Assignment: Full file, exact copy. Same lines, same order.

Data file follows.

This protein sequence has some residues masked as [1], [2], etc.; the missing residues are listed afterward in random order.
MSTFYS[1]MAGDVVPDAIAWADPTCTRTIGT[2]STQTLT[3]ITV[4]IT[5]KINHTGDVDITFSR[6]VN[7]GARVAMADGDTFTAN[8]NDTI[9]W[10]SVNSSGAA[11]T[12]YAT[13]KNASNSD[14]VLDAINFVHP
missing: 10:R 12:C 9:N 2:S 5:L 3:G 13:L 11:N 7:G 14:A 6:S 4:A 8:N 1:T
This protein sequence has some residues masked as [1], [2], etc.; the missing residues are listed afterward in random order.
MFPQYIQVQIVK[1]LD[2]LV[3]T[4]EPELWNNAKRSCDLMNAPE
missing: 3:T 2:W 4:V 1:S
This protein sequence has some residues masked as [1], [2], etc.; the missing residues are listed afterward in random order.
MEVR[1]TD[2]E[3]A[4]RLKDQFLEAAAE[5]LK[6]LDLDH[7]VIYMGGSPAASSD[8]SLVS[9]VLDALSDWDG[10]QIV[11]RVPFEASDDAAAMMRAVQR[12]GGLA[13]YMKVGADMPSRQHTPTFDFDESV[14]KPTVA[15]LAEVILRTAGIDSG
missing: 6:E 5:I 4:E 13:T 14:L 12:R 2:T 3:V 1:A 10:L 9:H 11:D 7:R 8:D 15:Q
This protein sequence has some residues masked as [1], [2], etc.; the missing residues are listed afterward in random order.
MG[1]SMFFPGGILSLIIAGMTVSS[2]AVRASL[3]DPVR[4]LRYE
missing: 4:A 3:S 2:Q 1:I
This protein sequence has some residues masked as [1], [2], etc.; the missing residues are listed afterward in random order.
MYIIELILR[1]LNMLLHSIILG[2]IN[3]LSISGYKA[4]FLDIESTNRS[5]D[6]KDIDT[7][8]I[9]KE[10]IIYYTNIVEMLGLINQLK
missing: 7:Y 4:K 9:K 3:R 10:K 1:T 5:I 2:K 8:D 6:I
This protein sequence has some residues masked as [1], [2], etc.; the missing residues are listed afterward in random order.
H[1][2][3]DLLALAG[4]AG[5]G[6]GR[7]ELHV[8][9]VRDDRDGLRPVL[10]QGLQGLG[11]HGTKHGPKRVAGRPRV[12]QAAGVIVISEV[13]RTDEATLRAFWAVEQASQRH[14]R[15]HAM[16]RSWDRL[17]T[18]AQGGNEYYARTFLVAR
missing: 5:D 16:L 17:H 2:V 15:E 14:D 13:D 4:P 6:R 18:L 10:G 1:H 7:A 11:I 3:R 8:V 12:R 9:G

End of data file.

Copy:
This protein sequence has some residues masked as [1], [2], etc.; the missing residues are listed afterward in random order.
MSTFYS[1]MAGDVVPDAIAWADPTCTRTIGT[2]STQTLT[3]ITV[4]IT[5]KINHTGDVDITFSR[6]VN[7]GARVAMADGDTFTAN[8]NDTI[9]W[10]SVNSSGAA[11]T[12]YAT[13]KNASNSD[14]VLDAINFVHP
missing: 10:R 12:C 9:N 2:S 5:L 3:G 13:L 11:N 7:G 14:A 6:S 4:A 8:N 1:T
This protein sequence has some residues masked as [1], [2], etc.; the missing residues are listed afterward in random order.
MFPQYIQVQIVK[1]LD[2]LV[3]T[4]EPELWNNAKRSCDLMNAPE
missing: 3:T 2:W 4:V 1:S
This protein sequence has some residues masked as [1], [2], etc.; the missing residues are listed afterward in random order.
MEVR[1]TD[2]E[3]A[4]RLKDQFLEAAAE[5]LK[6]LDLDH[7]VIYMGGSPAASSD[8]SLVS[9]VLDALSDWDG[10]QIV[11]RVPFEASDDAAAMMRAVQR[12]GGLA[13]YMKVGADMPSRQHTPTFDFDESV[14]KPTVA[15]LAEVILRTAGIDSG
missing: 6:E 5:I 4:E 13:T 14:L 12:R 2:T 3:V 1:A 10:L 9:H 11:D 7:R 8:D 15:Q
This protein sequence has some residues masked as [1], [2], etc.; the missing residues are listed afterward in random order.
MG[1]SMFFPGGILSLIIAGMTVSS[2]AVRASL[3]DPVR[4]LRYE
missing: 4:A 3:S 2:Q 1:I
This protein sequence has some residues masked as [1], [2], etc.; the missing residues are listed afterward in random order.
MYIIELILR[1]LNMLLHSIILG[2]IN[3]LSISGYKA[4]FLDIESTNRS[5]D[6]KDIDT[7][8]I[9]KE[10]IIYYTNIVEMLGLINQLK
missing: 7:Y 4:K 9:K 3:R 10:K 1:T 5:I 2:K 8:D 6:I
This protein sequence has some residues masked as [1], [2], etc.; the missing residues are listed afterward in random order.
H[1][2][3]DLLALAG[4]AG[5]G[6]GR[7]ELHV[8][9]VRDDRDGLRPVL[10]QGLQGLG[11]HGTKHGPKRVAGRPRV[12]QAAGVIVISEV[13]RTDEATLRAFWAVEQASQRH[14]R[15]HAM[16]RSWDRL[17]T[18]AQGGNEYYARTFLVAR
missing: 5:D 16:L 17:H 2:V 15:E 14:D 13:D 4:P 6:R 18:L 10:G 1:H 7:A 11:I 3:R 8:V 12:R 9:G